A new study by U.S. and Australian researchers has raised the exercise and fitness benchmarks currently recommended by the World Health Organization (WHO). The team says that stepping up the exercise regimen is necessary to prevent chronic diseases such as diabetes, cancer and stroke.
The benefits of being physically active have been medically proven. Exercise is crucial for weight loss and to fight chronic diseases and conditions. It boosts energy, improves mood, promotes better sleep, and improves overall wellbeing.
According to the guidelines of the American Heart Association and the American College of Sports Medicine, all healthy adults ages 18 to 65 should perform moderately intense cardio 30 minutes a day, five days a week, or vigorously intense cardio 20 minutes a day, three days a week. WHO recommends that adults aged 18–64 should do at least 150 minutes of moderate-intensity aerobic physical activity throughout the week or perform at least 75 minutes of vigorous-intensity aerobic physical activity throughout the week or an equivalent combination of moderate – and vigorous-intensity activity.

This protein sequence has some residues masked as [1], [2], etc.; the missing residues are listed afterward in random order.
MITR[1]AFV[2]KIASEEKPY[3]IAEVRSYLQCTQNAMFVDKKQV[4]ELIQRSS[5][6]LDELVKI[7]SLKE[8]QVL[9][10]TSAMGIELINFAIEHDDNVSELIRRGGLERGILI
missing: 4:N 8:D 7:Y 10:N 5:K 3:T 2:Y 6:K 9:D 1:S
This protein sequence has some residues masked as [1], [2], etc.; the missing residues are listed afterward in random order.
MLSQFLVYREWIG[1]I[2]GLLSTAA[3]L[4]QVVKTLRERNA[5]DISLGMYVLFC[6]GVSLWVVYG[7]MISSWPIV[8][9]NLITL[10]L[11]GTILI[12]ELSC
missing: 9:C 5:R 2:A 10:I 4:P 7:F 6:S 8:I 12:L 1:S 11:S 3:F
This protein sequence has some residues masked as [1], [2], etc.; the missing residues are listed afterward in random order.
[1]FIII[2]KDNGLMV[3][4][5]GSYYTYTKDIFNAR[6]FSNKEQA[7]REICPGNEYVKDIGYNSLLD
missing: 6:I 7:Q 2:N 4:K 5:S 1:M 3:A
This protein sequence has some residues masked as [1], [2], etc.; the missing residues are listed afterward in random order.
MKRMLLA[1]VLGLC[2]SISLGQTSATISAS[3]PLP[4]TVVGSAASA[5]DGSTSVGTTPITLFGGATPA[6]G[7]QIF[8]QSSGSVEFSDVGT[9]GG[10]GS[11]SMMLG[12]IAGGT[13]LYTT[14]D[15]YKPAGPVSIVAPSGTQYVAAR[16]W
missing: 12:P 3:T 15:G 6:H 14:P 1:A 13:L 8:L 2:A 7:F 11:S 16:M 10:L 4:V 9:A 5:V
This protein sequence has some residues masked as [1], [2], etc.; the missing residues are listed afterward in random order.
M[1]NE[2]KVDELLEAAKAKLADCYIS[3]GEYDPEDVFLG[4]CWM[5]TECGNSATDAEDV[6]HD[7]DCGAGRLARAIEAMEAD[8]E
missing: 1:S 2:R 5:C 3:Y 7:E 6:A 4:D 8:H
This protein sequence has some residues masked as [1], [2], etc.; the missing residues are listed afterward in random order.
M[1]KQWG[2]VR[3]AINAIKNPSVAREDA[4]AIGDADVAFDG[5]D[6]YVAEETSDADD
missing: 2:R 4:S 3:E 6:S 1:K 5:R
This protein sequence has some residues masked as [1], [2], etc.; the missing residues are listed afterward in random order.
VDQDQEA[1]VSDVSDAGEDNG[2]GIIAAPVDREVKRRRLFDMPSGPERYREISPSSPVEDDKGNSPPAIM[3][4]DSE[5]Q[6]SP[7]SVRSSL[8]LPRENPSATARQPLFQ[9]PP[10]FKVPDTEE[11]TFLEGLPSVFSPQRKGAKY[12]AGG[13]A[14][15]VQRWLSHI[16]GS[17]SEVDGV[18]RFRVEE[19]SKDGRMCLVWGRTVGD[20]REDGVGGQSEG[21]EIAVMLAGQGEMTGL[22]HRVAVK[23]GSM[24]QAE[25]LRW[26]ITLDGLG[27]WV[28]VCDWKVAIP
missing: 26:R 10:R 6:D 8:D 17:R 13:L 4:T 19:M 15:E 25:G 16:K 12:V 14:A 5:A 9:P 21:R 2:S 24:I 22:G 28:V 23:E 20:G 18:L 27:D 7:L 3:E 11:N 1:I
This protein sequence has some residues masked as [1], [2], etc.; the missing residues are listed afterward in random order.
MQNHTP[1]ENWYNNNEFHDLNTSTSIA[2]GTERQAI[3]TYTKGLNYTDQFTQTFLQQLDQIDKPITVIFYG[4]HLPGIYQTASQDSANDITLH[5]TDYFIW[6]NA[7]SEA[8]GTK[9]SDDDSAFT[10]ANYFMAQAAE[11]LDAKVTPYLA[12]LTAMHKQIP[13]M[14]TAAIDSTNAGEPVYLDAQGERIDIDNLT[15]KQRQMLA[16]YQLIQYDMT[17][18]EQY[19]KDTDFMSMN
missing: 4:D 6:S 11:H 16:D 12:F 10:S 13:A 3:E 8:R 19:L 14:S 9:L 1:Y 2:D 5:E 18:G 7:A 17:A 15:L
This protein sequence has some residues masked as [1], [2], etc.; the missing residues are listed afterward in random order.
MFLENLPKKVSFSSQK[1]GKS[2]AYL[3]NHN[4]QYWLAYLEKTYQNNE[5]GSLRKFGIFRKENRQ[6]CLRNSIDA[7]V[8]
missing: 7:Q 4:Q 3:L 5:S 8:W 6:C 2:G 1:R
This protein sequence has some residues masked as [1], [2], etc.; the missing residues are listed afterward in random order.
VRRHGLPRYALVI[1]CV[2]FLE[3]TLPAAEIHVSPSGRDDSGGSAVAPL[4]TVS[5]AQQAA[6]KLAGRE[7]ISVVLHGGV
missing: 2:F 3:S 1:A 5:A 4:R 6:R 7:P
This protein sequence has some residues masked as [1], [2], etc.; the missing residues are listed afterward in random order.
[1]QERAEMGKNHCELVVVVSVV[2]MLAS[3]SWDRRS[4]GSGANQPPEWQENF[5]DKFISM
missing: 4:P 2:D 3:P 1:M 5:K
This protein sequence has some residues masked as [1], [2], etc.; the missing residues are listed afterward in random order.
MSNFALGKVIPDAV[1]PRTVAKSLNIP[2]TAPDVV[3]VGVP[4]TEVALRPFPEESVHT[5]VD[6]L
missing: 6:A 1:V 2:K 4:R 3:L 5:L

The new Queensland study calls for a five-fold increase in WHO’s physical activity level guidelines. The researchers recommend that an equivalent of 15 to 20 hours of brisk walking or 6 to 8 hours of running a week can reduce risks of breast and bowel cancer, diabetes, heart disease and stroke. The study was based on data collected from six countries – China, Ghana, India, Mexico, Russia, and South Africa – during 2007-2016.
Lead researcher Dr Lennert Veerman says, “WHO advises a minimum total physical activity level of 10 metabolic equivalent of tasks (MET) hours a week, but the study found health gains accumulated up to levels of 50 to 70 MET-hours a week.”
Metabolism refers to the conversion of food into energy and the lower the level of physical activity, the lower the metabolic rate. For instance, watching television has a MET value of 1 and strolling at a leisurely pace has a MET 2 value. Vigorous running is an example of MET 8 activity.
According to Dr Veerman, most people could achieve 10-MET hours a week by walking for two and a half hours or running for 75 minutes per week. They can achieve 50 MET hours by incorporating additional daily activity by being more active at work, doing housework, using stairs where possible, gardening or running, and walking and cycling. The key is to make exercise a daily activity rather than treating it as a chore.
In addition to enhancing health, exercise also improves the pain threshold and is an important element in pain management. In professional New York rehabilitation centers, specialists from various disciplines work together to develop customized therapies and exercise programs to help patients suffering from various conditions to return quickly to a healthy and active lifestyle.